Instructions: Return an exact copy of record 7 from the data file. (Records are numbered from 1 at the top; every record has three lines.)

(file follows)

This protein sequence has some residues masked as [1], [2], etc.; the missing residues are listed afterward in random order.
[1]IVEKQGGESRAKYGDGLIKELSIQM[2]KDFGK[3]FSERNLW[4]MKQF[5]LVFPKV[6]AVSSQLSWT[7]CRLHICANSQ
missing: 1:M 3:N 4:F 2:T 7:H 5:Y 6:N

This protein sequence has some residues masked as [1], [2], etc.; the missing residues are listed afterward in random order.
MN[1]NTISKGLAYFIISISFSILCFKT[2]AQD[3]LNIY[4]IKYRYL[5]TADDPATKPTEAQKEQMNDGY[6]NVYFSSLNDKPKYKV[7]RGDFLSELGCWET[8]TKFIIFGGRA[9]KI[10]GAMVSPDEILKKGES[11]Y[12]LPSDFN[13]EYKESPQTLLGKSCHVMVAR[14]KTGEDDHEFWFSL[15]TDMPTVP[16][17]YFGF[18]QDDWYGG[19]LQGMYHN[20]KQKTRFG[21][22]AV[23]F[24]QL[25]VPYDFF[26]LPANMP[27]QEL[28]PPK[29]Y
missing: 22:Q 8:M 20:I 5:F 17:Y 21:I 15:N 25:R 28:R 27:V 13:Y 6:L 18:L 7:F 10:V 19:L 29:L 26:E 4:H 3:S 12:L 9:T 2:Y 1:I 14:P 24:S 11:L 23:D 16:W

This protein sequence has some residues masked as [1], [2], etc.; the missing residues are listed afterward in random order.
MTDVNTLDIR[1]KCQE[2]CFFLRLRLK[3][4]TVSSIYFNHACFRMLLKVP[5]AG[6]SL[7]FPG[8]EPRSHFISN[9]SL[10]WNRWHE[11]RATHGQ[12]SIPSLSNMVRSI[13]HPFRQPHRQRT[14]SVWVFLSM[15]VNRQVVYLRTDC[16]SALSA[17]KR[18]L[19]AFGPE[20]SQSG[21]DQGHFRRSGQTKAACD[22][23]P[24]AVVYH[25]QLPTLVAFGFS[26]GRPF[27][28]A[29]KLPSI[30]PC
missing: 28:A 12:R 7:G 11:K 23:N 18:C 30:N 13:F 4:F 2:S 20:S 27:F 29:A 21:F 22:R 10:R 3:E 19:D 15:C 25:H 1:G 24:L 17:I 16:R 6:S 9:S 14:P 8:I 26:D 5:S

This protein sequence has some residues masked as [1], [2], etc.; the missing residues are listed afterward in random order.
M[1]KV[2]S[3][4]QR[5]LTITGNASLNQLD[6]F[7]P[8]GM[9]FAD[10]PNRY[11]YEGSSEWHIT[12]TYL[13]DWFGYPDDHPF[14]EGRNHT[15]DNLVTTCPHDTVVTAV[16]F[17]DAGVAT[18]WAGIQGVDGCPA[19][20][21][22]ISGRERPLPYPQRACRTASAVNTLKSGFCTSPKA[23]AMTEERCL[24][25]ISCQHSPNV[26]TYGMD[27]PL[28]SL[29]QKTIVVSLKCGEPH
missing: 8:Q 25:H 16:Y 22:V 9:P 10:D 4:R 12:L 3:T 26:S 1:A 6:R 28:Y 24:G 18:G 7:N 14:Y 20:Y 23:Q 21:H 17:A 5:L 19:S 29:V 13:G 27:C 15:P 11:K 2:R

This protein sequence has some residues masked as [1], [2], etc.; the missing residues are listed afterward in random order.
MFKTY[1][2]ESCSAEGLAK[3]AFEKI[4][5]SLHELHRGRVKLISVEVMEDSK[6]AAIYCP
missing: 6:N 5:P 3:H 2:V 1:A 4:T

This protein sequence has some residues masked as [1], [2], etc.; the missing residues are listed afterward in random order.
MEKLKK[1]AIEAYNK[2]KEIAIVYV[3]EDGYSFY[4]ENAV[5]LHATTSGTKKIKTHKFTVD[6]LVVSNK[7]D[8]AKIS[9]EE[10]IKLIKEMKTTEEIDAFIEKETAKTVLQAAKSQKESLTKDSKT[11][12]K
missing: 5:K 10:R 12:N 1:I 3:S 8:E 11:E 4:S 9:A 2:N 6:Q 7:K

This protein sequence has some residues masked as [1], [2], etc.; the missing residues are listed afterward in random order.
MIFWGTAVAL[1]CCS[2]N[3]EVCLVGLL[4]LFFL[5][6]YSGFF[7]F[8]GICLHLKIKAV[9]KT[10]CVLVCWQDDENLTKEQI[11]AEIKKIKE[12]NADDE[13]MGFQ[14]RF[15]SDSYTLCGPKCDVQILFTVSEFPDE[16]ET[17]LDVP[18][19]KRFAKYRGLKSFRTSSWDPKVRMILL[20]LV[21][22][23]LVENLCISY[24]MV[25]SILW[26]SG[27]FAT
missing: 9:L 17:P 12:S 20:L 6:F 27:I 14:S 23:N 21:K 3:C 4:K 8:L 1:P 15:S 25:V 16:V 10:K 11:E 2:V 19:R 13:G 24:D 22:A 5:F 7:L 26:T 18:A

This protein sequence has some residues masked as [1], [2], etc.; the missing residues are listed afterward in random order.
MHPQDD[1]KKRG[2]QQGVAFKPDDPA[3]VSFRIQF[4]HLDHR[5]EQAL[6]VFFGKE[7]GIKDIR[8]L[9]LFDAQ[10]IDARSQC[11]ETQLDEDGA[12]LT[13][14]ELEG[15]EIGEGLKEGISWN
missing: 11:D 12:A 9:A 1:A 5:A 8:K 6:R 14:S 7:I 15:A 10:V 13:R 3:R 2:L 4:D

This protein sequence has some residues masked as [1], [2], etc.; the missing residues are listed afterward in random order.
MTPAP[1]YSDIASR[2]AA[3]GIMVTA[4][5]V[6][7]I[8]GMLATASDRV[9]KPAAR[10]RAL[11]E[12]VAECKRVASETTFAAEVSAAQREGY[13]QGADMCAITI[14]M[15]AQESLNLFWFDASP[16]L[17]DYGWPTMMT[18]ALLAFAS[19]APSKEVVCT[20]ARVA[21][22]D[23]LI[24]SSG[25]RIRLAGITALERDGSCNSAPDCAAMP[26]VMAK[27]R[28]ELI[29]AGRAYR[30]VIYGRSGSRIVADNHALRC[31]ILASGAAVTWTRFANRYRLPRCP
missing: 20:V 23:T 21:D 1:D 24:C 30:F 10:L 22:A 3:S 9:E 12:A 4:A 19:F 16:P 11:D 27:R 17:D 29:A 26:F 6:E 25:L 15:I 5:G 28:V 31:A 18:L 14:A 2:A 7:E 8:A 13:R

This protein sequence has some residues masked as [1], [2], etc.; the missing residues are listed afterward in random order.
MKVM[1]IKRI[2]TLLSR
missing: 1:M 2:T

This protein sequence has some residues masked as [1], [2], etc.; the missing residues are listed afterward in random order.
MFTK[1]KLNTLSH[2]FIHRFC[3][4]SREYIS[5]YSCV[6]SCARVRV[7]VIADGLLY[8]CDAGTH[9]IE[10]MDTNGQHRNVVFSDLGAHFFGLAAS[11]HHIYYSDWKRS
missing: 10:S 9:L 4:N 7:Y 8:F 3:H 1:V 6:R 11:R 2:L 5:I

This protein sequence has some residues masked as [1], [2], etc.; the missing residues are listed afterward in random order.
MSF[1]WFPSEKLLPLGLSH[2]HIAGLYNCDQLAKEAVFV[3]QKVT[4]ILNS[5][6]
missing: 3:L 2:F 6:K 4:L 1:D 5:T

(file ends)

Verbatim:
This protein sequence has some residues masked as [1], [2], etc.; the missing residues are listed afterward in random order.
MIFWGTAVAL[1]CCS[2]N[3]EVCLVGLL[4]LFFL[5][6]YSGFF[7]F[8]GICLHLKIKAV[9]KT[10]CVLVCWQDDENLTKEQI[11]AEIKKIKE[12]NADDE[13]MGFQ[14]RF[15]SDSYTLCGPKCDVQILFTVSEFPDE[16]ET[17]LDVP[18][19]KRFAKYRGLKSFRTSSWDPKVRMILL[20]LV[21][22][23]LVENLCISY[24]MV[25]SILW[26]SG[27]FAT
missing: 9:L 17:P 12:S 20:L 6:F 27:I 14:S 23:N 21:K 3:C 4:K 8:L 1:P 15:S 25:V 16:V 10:K 11:E 2:V 19:R 13:G 24:D 22:A 5:F 7:L 26:T 18:A